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In the Name of God بسم الله

Norman Finkelstein In Iran

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To see the 22nd of Bahman demonstrations: http://webzine.mehrnews.com/FullStory/Video/?NewsId=11964

 

I believe this is his first time in Iran.

 

He's been interviewed by media. I haven't watched it yet though.

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Finklestein is a problematic figure - he is against the one state solution, and he is against the BDS (boycott campaign against the zionist entity) - although he does talk about Zionist attacks against the Palestinians, ultimately, he is a liberal zionist, and has been criticized by the Palestinians in the US. It is likely he went to Iran to explore openings towards the zionist entity by the liberal Rohanists. 

 

see: 

Finkelstein: Scholar, Advocate, Radical or Liberal/Zionist

http://road2tahrir.wordpress.com/2011/12/09/finkelstein-scholar-or-advocate/

Edited by skylight2
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Finklestein is a problematic figure - he is against the one state solution, and he is against the BDS (boycott campaign against the zionist entity) - although he does talk about Zionist attacks against the Palestinians, ultimately, he is a liberal zionist, and has been criticized by the Palestinians in the US. It is likely he went to Iran to explore openings towards the zionist entity by the liberal Rohanists. 

 

see: 

Finkelstein: Scholar, Advocate, Radical or Liberal/Zionist

http://road2tahrir.wordpress.com/2011/12/09/finkelstein-scholar-or-advocate/

 

Finkelstein, the man who called Hezbollah the Lions of Lebanon?

Finkelstein who is barred from entering Israel?

Finkelstein who called Israel a "lunatic state?"

 

A liberal Zionist is someone who more or less accepts Israel and simply wants them to tweak certain policies.

Finkelstein's views show him to be very different from that.

 

 

 

If he opposes BDS, it's obviously not on some sort of pro-Israeli platform but rather due to some legitimate reason. Maybe he doesn't feel it is an effective approach. Maybe he thinks the boycott doesn't truly hurt Israel. Just because he is against BDS doesn't mean he is a Zionist. I mean, I barely even know what BDS is, aside from it being a boycott of Israel. How can I condemn someone who is against it? Especially when he is an academic who has proven himself learned on the issue.

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Finklestein is a problematic figure - he is against the one state solution, and he is against the BDS (boycott campaign against the zionist entity) - although he does talk about Zionist attacks against the Palestinians, ultimately, he is a liberal zionist, and has been criticized by the Palestinians in the US. It is likely he went to Iran to explore openings towards the zionist entity by the liberal Rohanists.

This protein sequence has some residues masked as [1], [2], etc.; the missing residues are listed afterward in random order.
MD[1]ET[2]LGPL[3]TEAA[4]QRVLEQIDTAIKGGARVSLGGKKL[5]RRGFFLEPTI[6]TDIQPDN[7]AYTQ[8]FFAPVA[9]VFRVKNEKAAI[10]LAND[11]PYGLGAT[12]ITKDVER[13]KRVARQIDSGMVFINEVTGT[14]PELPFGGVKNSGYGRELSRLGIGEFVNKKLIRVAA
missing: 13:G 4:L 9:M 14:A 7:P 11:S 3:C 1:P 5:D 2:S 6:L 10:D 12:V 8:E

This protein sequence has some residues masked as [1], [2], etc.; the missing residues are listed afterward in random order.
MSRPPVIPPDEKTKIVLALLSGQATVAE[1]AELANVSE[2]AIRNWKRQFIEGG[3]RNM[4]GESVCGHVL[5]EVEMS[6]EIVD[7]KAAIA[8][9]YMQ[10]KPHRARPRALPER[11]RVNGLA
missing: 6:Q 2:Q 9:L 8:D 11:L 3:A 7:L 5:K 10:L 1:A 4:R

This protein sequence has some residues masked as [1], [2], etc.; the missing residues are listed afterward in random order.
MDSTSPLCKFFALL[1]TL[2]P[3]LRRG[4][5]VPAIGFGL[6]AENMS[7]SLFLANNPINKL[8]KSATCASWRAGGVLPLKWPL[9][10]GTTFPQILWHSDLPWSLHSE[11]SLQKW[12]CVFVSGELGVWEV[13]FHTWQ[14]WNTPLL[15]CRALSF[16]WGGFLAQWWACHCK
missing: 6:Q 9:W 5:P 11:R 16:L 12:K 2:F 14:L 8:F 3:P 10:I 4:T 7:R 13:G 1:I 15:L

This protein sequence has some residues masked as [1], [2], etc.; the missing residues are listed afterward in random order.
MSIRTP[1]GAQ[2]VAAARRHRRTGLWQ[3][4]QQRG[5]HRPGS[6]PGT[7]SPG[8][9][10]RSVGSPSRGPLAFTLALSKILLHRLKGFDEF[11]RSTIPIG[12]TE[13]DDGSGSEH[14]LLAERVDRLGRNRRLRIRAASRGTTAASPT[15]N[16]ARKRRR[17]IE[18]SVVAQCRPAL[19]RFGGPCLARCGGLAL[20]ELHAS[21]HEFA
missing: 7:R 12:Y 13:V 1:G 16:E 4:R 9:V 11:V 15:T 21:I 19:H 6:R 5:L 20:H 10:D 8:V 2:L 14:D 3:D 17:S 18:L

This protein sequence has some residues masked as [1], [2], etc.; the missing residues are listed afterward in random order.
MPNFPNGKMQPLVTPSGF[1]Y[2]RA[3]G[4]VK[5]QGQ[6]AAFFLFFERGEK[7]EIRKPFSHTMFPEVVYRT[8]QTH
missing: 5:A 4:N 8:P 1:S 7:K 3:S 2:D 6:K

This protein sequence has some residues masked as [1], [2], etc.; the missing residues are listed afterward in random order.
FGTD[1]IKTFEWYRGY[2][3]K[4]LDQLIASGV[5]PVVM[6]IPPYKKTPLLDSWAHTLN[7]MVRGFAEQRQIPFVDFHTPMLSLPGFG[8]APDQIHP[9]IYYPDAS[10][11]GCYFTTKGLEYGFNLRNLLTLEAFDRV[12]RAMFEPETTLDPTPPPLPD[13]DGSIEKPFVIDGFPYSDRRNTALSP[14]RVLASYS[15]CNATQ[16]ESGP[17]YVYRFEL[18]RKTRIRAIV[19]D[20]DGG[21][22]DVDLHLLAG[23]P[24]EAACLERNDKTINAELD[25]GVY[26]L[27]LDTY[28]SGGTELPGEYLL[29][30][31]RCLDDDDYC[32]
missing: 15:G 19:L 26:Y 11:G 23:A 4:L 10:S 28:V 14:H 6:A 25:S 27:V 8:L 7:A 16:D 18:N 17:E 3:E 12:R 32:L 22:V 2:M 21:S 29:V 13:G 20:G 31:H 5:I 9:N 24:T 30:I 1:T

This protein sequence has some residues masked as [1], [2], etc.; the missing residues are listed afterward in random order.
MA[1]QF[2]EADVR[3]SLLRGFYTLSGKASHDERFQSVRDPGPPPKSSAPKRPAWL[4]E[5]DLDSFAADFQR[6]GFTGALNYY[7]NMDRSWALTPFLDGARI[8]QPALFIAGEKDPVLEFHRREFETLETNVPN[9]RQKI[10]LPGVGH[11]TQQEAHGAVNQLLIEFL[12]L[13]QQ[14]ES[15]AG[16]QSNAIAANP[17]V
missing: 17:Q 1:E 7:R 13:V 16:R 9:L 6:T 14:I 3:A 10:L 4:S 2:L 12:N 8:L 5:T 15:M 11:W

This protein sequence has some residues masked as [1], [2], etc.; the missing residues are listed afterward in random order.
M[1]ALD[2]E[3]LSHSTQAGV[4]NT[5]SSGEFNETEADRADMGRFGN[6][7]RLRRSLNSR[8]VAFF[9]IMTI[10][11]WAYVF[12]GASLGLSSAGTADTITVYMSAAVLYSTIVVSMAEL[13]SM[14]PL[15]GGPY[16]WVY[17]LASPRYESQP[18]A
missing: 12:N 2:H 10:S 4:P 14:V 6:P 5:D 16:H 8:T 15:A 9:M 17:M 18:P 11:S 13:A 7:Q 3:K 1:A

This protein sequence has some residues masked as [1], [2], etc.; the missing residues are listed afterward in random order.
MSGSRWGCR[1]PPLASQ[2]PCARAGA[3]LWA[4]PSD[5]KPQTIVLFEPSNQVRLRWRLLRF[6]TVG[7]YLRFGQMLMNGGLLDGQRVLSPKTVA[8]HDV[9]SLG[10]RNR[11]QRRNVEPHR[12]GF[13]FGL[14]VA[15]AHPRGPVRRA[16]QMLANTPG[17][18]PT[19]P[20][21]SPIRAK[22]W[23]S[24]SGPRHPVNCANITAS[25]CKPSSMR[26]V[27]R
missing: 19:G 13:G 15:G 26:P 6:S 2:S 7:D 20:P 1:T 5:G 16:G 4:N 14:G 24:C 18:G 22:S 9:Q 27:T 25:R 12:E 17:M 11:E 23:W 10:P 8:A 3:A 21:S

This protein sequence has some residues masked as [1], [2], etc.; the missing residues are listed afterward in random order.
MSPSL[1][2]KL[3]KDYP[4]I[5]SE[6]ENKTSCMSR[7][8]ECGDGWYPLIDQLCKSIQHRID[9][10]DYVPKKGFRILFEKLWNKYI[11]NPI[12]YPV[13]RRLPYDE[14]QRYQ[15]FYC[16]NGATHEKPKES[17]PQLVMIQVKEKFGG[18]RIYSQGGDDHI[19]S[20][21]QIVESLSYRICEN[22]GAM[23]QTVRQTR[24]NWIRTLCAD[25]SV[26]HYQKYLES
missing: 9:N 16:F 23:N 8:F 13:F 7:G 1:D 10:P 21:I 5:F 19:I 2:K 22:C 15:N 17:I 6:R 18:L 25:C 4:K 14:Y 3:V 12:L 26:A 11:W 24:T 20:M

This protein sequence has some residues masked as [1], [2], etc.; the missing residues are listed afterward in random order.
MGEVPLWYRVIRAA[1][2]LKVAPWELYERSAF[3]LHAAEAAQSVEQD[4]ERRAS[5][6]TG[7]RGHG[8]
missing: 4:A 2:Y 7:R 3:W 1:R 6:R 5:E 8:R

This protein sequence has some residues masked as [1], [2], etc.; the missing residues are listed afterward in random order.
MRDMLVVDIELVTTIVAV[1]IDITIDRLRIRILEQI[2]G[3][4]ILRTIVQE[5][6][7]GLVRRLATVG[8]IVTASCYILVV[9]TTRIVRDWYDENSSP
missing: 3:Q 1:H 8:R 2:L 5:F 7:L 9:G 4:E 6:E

see: 

Finkelstein: Scholar, Advocate, Radical or Liberal/Zionist

http://road2tahrir.wordpress.com/2011/12/09/finkelstein-scholar-or-advocate/

I think you are confusing Dr. Finkelstein with Noam Chomsky

Edited by HellHound
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Finklestein has essentially the same politics re: the zionist entity as Noam Chomsky ... Iran is undergoing some very significant political changes, and these changes will be taken advantage off by liberals of all stripes, and political tendencies. 

 

people who are interested in examining political realities, should read up on these liberal zionists, the critiques against them... before hob nobing with 'em... Finklestein is very much of a liberal zionist, see more info. on him on the link below:  

 

http://english.al-akhbar.com/node/4289

 

Also see this article on: "Better Israeli-Iranian Relations" 

 

http://nationalinterest.org/blog/paul-pillar/better-israeli-iranian-relationship-9842

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The BDS movement has turned into a cult, Chomsky and Finkelstein are two intellectuals of the highest moral integrity, they stick to their principles, even if majority of their traditional supporters happen to vehemently oppose them on an issue. 

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I actually have a good idea about what is going on in the ground ... he and Chomsky are in the business of legitimizing the zionist entity.  Now, what he said in Iran, I don't know... I'd have to see the show. But I know enough about the liberal zionists to understand that they have the interests of the Israelis first, then only secondarily, Palestinians. For them the issue is that they know that the zionist entity cannot survive as it is constituted now - with the occupation, and once a bantustanian Palestinian entity is formed, the zionist entity will be secured.  

 

There are two major issues blocking this move: 1) The prinicipalist Palestinian movement in the west, especially North America, who oppose this kind of liberal zionism - and 2) the situation on the ground in Palestine.

 

1) In the United States, it is not the religious Muslim people who strongly oppose zionism -but rather the non-religious secular left that opposes. The religious ones are far more accommodating, so "my uncle at the mosque" might actually end up being all for "normalization" if it suits his purpose.  This issue has little or nothing to do with religion per se- rather it is about an ideological understanding of the situation, that both religious and non-religious persons can understand. And both non-religious and religious people can end up being in bed with the zionists.